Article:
Exchange Unified Messaging
Microsoft Office Communications Server 2007 and Microsoft Office Communications Server 2007 R2 will reach end of support on January 9, 2018. To stay supported, you will need to upgrade. For more information, see Resources to help you upgrade your Office 2007 servers and clients.
Exchange 2007 Unified Messaging (UM) is one of several server roles that you can install and configure on a computer that is running Microsoft Exchange Server 2007. For stand-alone Enterprise Voice deployments, Unified Messaging combines voice messaging and e-mail messaging into a single store that is accessible from a telephone (Outlook Voice Access) or a computer. Unified Messaging and Office Communications Server work together to provide call answering, Outlook Voice Access, and auto attendant services to departmental and greenfield Enterprise Voice deployments.
For these features to be supported, you must be running Exchange Server 2007 Service Pack 1 (SP1).
Exchange Unified Messaging may not be required for Enterprise Voice deployments with PBX integration, because the PBX can continue to provide voice mail and related services to all users. For details, see Enterprise Voice Deployment Options in Planning and Architecture documentation.
Features of Unified Messaging and Office Communications Server
Using Exchange Unified Messaging with Office Communications Server provides several benefits, as listed in this section.
Call answering is the taking of voice messages on behalf of users whose extensions are not answered or are busy. It includes playing a personal greeting, recording a message, and submitting the message to the Exchange Hub Transport Server to be queued up for delivery to the user's mailbox, which is stored on the Exchange mailbox server.
If a caller leaves a message, the message shows up in the user's inbox. If a caller chooses not to leave a message, a missed call notification is stored in the user's mailbox. Users can then access their inboxes using the Microsoft Office Outlook messaging and collaboration client, Outlook Web Access, the Exchange ActiveSync technology, or Outlook Voice Access. The subject and priority of calls can be displayed in a way similar to that of e-mail.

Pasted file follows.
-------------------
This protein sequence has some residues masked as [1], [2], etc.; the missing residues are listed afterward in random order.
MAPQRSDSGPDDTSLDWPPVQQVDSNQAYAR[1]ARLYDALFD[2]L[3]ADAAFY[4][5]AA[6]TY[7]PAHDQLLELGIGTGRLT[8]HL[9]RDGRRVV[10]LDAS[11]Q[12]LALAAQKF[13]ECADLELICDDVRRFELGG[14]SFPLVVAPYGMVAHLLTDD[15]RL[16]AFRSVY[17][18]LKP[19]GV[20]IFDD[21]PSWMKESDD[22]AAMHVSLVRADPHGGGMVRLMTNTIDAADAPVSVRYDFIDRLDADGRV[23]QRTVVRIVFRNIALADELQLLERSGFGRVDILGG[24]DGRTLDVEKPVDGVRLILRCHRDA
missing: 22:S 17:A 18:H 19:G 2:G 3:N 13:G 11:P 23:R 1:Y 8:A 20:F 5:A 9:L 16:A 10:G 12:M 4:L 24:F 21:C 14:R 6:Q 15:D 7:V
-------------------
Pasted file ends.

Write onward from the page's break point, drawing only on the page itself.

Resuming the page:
Outlook Voice Access
Outlook Voice Access enables an Enterprise Voice user to access not just voice mail, but also the Exchange inbox, including e-mail, voice messages, calendar, and contacts from a telephony interface. The subscriber access number is assigned by an Exchange Unified Messaging administrator.
An auto attendant is a feature of Exchange 2007 Unified Messaging that can be used to configure a phone number that outside users can dial to reach company representatives. In particular, it provides a series of voice prompts that assist an external caller in navigating a menu system. The list of available options is configured on the Exchange Unified Messaging server by the administrator.
Exchange Unified Messaging includes fax features, which enable users to receive incoming faxes in their Exchange mailboxes. For details, see “Unified Messaging” in the Microsoft Exchange Server documentation at https://go.microsoft.com/fwlink/?LinkId=135652.
To provide the features and services described previously in this section to your Enterprise Voice users, you must deploy the following Exchange Server 2007 server roles:
Unified Messaging Server, which provides a single storage location for e-mail and voice mail. The Unified Messaging Server connects Exchange Server 2007 with Office Communications Server 2007 R2.
Hub Transport Server, which routes e-mail messages from the Unified Messaging Server to user mailboxes.
Client Access Server, which hosts client protocols, such as Post Office Protocol 3 (POP3), Internet Message Access Protocol 4 (IMAP4), Secure Hypertext Transfer Protocol (HTTPS), Outlook Anywhere, Availability service, and Autodiscover service. The Client Access Server also hosts Web services.
Mailbox Server, which hosts user mailboxes.